Bringing a book to market brings a range of challenges to publishers and other key players, particularly in the new print and digital rights environments. From a legal perspective, digital rights management is about ensuring that you have the rights you need to meet the new and growing digital market. The licences you then enter must be consistent with those rights and amongst themselves, flexible.
Challenges arise from several sources. There is a new and uncertain market that demands greater flexibility in rights. Everyone is trying different models from eBooks, apps, lending and subscriptions, while traditional territory models are being challenged. Publishers need a broad and flexible grant of rights that enables them to experiment with different models.
The market is currently in transition, from print (which still dominates sales) to digital (growing fast). The transition is under additional strain from traditional print distributors and retailers looking to maintain their business and get a share of digital. For example, US print distributors are asking for exclusive digital rights for the print books they distribute. This request needs to be balanced with other catalogue-wide non-exclusive deals. Publishers are having to find new ways to reward print distributors for their marketing contributions that drive digital sales.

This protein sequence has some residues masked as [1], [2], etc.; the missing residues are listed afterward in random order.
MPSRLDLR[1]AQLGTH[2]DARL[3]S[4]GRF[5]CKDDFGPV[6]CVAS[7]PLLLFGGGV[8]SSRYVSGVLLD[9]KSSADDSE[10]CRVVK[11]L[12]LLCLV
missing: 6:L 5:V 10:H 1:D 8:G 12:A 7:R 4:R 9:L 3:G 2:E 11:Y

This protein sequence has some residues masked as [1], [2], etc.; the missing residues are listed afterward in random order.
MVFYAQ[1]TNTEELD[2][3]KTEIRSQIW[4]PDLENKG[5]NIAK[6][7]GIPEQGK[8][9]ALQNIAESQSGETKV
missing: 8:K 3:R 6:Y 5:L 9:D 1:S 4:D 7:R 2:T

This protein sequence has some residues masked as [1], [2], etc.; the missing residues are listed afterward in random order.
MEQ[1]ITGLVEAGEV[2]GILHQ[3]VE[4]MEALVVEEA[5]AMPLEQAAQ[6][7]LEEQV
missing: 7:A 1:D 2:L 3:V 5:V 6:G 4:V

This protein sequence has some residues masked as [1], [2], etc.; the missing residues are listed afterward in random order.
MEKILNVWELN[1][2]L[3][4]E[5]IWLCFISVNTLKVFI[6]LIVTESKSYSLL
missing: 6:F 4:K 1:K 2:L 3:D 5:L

There is also, of course, a range of new players in the digital publishing space. Companies like Apple, Google and Amazon are now playing a major role in digital publishing. One of the main tensions is that the interests of these tech companies aren’t as aligned with the interests of publishers selling books as traditional print retailers: Google’s main interest is in selling advertising on searches, while Amazon and Apple are arguably primarily driven by their wish to sell Kindles and iPads.
In this context some of the critical issues are:
- check and ensure author agreements are up-to-date and include all the rights necessary in this changing environment – bring authors into the conversation
- take care in licensing – watch for potential inconsistent grant of rights (for example, an exclusive digital rights deal in one country with a non-exclusive global deal)
- consider shorter terms and easy exit clauses in new endeavours
- be aware of possible trade practices issues (there are various legal actions underway in the UK, EU and US in relation to eBook arrangements)
- consider new commercial models to reward print distribution marketing that assists third party digital distribution (the music industry has some interesting models)
(this is an abstract from a talk given by publishing and copyright lawyer Adam Simpson for the Australian Publishers Association’s Business of Digital Rights conference).